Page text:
About a week before CNY, I saw a young girl looking admiringly at a plain, flaccid, black dress at Iora in Wisma Atria. I asked if she was buying that to wear as a new outfit for the festive season, she said yes. When I asked her if her choice could keep nian away, she replied with a question: “who’s nian?” I rephrased: why not wear red? Because, she told me—with furrowed brows, none of her friends do and that “it is not cool”. For sure, red is a warm colour and usually with enough heat to be considered passionate. But who, in wanting to look cool, is projecting warmth, passion, intensity, zeal, or energy any more these days? For many now, you may agree, CNY visiting is plain boring. Why bother to meet when you can simply send a WhatsApp message or greeting, if you bother? Or partake in your cousin’s festive fun via his/her IG posts, if you’re interested enough? No new dress required, red or otherwise.

According to one store buyer I know, the colour of chilli was once so in demand that “stores can’t stock enough of red. Nowadays, people don’t bother unless it’s the red that’s within the box logo of Supreme”. She told me that buyers now don’t consciously seek out red to stock in the month of February. It would appear that red is not an important colour in the planning of a collection at all. It isn’t the dominant colour at Louis Vuitton, it is shy at Burberry, and it stands away for the colours of night at Saint Laurent. A look at the men’s collection shows no difference. Kim Jones’s Dior has red conspicuously missing. Even the Kaws pink BFF character (called a “a masterpiece” by the media) dons a black suit! And over at LV, Virgil Abloh’s all-white Keepall, sans pop-up store, has its pride of place in the expensive, faintly psychedelic window.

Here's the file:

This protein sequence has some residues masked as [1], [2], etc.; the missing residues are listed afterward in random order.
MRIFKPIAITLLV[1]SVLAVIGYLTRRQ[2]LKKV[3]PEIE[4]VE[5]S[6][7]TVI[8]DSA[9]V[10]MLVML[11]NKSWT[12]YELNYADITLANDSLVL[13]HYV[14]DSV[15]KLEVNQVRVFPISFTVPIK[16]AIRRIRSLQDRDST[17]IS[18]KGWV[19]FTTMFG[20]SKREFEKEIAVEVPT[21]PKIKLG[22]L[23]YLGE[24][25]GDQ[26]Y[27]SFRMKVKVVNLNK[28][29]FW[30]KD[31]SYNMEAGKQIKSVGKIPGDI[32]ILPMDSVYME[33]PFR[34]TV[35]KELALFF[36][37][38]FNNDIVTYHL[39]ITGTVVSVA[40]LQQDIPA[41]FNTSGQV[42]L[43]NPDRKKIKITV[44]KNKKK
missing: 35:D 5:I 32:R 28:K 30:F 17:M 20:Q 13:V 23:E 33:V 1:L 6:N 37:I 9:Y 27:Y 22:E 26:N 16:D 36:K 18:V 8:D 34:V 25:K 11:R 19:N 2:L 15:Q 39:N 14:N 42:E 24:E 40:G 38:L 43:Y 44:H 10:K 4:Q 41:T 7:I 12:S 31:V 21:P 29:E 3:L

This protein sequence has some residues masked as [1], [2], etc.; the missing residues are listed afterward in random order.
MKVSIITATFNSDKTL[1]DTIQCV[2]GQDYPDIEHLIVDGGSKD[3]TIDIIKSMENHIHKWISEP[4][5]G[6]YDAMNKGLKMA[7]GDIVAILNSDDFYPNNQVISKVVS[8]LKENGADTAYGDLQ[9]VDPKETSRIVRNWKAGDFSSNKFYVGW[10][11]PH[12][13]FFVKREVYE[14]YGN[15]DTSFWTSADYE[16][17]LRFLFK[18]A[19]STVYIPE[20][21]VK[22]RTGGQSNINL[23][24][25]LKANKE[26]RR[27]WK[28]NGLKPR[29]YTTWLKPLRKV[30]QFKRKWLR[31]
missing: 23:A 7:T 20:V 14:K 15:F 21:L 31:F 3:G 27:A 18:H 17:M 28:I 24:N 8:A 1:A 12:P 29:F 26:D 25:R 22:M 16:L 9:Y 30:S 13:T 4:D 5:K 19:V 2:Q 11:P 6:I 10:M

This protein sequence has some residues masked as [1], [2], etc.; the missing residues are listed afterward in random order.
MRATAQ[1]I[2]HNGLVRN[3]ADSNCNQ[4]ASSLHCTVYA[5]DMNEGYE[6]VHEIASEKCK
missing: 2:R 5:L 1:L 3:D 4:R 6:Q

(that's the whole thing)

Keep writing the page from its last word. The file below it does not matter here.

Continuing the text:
CK Calvin Klein’s dour black boar

Red is also competing against the equally ancient Chinese sheng xiao zodiac, specifically the 12 animals that purport to predict the ups and downs of one’s life. Until the past five years or so ago, few thought of wearing something bearing the creature that corresponds with their birth animal. I know I never have. But this year, for example, retailers are going big on pigs (CK Calvin Klein is possibly the most prolific), not with charm or pull in every case. Those born in the Year of the Pig are not the only ones wearing porcine prints on their chest, or carrying on their bags. Others of other years do too. Frankly, I can’t reconcile a rat wanting to be a swine.

People are also looking at what colours zodiac masters such as Joey Yap tell them to wear, which means even the bleached of hue such as white may bring you luck on the first day of the Lunar New Year. Sometimes, red is not recommended because it may be too bright, too strong, too potent for an individual. Red may be the colour of luck, but it may not be lucky for you. One of my cousin who came and the only one in non-black wore a supremely dull shade of red that her fortune teller declared most ideal, hence auspicious. It was what I would call puce, that old colour with a history that dates back to the clothing of Marie Antoinette. It’s been described as the shade of dried blood. Or, to be more precise, “brown and maroon with only a hint of pinkish-gray”, according to another description. Apparently, when King Louis XVI saw his wife in a silk dress of said colour, he exclaimed “une puce”! That’s flea!

Photos: Zhao Xiangji